American Society of Naturalists

A membership society whose goal is to advance and to diffuse knowledge of organic evolution and other broad biological principles so as to enhance the conceptual unification of the biological sciences.

“The critical role of infectious disease in compensatory population growth in response to culling”

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Eleanor Tanner, Andy White, Peter W. W. Lurz, Christian Gortázar, Iratxe Díez-Delgado, and Mike Boots (July 2019)

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Using mathematical models we show how culling populations harboring endemic disease can lead to compensatory growth

Wild boar (<i>Sus scrofa</i>).<br />(Credit: Christian Gortázar)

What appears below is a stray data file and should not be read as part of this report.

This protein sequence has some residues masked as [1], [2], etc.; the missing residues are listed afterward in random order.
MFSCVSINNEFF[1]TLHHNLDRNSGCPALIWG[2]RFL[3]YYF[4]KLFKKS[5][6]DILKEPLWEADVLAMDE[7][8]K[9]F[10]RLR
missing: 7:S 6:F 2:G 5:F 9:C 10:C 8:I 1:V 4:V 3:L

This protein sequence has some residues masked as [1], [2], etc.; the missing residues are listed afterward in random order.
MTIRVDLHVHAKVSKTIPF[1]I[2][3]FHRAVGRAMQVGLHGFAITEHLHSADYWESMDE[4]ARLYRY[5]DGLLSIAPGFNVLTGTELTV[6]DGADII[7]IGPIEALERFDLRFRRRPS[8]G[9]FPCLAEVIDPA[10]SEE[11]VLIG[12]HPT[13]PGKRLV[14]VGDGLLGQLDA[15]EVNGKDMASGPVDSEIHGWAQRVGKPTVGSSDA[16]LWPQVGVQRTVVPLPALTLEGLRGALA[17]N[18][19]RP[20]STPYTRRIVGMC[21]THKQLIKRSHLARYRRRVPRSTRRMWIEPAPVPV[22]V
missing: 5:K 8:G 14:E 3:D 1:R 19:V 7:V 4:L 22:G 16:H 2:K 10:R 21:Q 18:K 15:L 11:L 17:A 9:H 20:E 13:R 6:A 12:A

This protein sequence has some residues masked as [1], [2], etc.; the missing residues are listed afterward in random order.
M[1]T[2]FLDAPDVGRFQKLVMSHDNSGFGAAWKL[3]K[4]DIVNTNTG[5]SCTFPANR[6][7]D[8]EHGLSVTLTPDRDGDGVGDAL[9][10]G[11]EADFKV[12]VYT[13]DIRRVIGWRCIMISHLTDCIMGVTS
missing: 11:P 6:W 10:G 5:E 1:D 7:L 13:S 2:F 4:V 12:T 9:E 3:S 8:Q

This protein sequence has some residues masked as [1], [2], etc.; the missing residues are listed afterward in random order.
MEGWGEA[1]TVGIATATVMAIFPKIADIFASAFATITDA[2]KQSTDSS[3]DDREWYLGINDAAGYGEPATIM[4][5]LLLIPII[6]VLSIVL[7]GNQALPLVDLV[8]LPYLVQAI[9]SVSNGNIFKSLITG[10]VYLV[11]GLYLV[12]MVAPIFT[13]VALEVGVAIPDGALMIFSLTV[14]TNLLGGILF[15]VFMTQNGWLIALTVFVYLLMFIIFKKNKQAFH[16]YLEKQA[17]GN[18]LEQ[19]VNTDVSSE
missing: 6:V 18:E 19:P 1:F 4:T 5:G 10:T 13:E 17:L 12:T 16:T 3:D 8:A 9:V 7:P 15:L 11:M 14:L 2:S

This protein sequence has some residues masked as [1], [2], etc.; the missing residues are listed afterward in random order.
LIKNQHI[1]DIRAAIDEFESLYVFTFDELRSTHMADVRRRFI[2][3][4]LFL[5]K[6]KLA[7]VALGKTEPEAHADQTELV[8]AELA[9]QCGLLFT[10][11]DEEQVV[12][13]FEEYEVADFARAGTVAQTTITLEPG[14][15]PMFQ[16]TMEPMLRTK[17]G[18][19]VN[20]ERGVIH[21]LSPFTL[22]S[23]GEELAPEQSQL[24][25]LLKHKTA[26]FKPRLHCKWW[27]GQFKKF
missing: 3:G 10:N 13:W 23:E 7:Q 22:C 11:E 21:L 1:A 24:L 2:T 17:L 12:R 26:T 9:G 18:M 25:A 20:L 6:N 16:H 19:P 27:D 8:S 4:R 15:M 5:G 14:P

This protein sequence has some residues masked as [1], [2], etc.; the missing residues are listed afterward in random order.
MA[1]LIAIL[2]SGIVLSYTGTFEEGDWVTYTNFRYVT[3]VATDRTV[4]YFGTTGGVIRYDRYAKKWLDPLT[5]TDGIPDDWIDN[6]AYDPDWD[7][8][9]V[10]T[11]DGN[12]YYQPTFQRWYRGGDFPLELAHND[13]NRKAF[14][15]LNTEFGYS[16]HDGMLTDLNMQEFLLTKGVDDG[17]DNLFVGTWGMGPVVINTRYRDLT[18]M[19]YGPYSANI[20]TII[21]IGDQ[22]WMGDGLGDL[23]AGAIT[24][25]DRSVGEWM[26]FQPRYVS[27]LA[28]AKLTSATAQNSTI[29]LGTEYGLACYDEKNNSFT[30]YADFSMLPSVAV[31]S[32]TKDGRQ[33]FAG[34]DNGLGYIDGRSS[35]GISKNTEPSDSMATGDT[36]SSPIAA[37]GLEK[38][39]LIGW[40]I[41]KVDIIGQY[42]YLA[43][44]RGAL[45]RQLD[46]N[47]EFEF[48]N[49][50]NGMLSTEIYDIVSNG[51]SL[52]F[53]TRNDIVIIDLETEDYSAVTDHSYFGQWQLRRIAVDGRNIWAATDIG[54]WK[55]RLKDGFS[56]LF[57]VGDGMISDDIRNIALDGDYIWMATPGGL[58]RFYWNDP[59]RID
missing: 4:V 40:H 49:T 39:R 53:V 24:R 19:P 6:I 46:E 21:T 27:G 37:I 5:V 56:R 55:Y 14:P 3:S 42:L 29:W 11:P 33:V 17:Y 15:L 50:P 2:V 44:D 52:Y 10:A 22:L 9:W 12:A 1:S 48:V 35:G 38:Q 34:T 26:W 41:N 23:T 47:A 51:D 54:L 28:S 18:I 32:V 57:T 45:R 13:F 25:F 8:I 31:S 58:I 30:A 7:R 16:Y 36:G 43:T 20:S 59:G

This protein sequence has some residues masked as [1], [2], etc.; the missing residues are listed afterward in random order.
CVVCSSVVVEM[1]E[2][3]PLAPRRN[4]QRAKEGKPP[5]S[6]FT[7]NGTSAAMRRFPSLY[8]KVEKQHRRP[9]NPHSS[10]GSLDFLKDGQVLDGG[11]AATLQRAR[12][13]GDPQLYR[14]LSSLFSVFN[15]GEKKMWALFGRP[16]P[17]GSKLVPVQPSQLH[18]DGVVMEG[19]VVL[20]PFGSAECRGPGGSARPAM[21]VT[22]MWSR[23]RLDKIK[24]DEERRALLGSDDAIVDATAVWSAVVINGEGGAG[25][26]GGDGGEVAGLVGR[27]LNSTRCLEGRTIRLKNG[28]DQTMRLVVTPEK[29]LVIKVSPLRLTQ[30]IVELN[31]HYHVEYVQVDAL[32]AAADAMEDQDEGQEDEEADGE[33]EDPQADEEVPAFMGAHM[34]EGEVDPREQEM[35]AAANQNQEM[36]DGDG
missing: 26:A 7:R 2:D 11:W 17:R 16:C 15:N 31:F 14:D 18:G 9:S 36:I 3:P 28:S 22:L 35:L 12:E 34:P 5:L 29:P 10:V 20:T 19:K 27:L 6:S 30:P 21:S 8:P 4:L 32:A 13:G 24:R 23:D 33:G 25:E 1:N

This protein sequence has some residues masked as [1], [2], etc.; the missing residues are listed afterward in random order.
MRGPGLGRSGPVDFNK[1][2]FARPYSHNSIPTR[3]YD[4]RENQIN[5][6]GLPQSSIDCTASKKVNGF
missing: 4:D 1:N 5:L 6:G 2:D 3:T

Wild boar (Sus scrofa).
(Credit: Christian Gortázar)

Abstract

Despite the ubiquity of disease in nature, the role that disease dynamics play in the compensatory growth response to harvesting has been ignored. We use a mathematical approach to show that harvesting can lead to compensatory growth due to a release from disease-induced mortality. Our findings imply that culling in systems that harbor virulent parasites can reduce disease prevalence and increase population density. Our models predict that this compensation occurs for a broad range of infectious disease characteristics unless disease induces long-lasting immunity in hosts. Our key insight is that a population can be regulated at a similar density by disease or at reduced prevalence by a combination of culling and disease. We illustrate our predictions with a system-specific model representing wild boar tuberculosis infection, parameterized for central Spain, and find significant compensation to culling. Given that few wildlife diseases are likely to induce long-lived immunity, populations with virulent diseases may often be resilient to harvesting.